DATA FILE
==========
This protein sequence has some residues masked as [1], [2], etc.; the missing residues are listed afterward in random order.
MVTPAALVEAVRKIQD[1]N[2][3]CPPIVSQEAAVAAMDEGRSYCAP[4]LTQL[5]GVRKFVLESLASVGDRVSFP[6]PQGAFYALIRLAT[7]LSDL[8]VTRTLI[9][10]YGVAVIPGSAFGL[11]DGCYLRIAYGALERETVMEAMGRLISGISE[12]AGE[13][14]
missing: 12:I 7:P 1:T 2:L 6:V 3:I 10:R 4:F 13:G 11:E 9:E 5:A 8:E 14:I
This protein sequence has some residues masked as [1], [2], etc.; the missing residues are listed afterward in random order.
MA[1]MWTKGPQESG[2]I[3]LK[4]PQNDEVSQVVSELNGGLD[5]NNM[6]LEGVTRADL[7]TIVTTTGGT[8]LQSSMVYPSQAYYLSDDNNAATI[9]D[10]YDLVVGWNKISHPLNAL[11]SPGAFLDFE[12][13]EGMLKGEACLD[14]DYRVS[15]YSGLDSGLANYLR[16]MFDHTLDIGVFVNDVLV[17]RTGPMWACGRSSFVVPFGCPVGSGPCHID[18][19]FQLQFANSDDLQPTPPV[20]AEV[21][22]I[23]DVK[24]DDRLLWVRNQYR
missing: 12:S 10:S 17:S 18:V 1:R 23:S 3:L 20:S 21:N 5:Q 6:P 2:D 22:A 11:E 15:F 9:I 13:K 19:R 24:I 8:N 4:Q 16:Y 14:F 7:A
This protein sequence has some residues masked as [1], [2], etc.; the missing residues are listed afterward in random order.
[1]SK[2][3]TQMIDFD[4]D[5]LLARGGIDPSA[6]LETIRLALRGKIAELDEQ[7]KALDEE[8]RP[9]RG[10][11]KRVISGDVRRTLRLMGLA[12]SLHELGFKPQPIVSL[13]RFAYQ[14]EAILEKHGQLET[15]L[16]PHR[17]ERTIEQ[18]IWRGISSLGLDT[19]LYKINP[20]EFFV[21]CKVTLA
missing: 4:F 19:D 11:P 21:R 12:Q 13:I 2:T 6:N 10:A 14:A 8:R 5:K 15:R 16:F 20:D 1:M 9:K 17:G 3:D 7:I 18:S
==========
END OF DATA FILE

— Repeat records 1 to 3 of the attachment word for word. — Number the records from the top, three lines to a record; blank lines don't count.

This protein sequence has some residues masked as [1], [2], etc.; the missing residues are listed afterward in random order.
MVTPAALVEAVRKIQD[1]N[2][3]CPPIVSQEAAVAAMDEGRSYCAP[4]LTQL[5]GVRKFVLESLASVGDRVSFP[6]PQGAFYALIRLAT[7]LSDL[8]VTRTLI[9][10]YGVAVIPGSAFGL[11]DGCYLRIAYGALERETVMEAMGRLISGISE[12]AGE[13][14]
missing: 12:I 7:P 1:T 2:L 6:V 3:I 10:R 4:F 13:G 11:E 9:E 5:A 8:E 14:I
This protein sequence has some residues masked as [1], [2], etc.; the missing residues are listed afterward in random order.
MA[1]MWTKGPQESG[2]I[3]LK[4]PQNDEVSQVVSELNGGLD[5]NNM[6]LEGVTRADL[7]TIVTTTGGT[8]LQSSMVYPSQAYYLSDDNNAATI[9]D[10]YDLVVGWNKISHPLNAL[11]SPGAFLDFE[12][13]EGMLKGEACLD[14]DYRVS[15]YSGLDSGLANYLR[16]MFDHTLDIGVFVNDVLV[17]RTGPMWACGRSSFVVPFGCPVGSGPCHID[18][19]FQLQFANSDDLQPTPPV[20]AEV[21][22]I[23]DVK[24]DDRLLWVRNQYR
missing: 12:S 10:S 17:S 18:V 1:R 23:S 3:L 20:S 21:N 5:Q 6:P 2:D 22:A 11:E 15:F 9:I 13:K 19:R 24:I 8:N 4:Q 16:Y 14:F 7:A
This protein sequence has some residues masked as [1], [2], etc.; the missing residues are listed afterward in random order.
[1]SK[2][3]TQMIDFD[4]D[5]LLARGGIDPSA[6]LETIRLALRGKIAELDEQ[7]KALDEE[8]RP[9]RG[10][11]KRVISGDVRRTLRLMGLA[12]SLHELGFKPQPIVSL[13]RFAYQ[14]EAILEKHGQLET[15]L[16]PHR[17]ERTIEQ[18]IWRGISSLGLDT[19]LYKINP[20]EFFV[21]CKVTLA
missing: 4:F 19:D 11:P 21:R 12:Q 13:I 2:T 6:N 10:A 14:A 8:R 5:K 15:R 16:F 20:D 1:M 9:K 17:G 3:D 7:I 18:S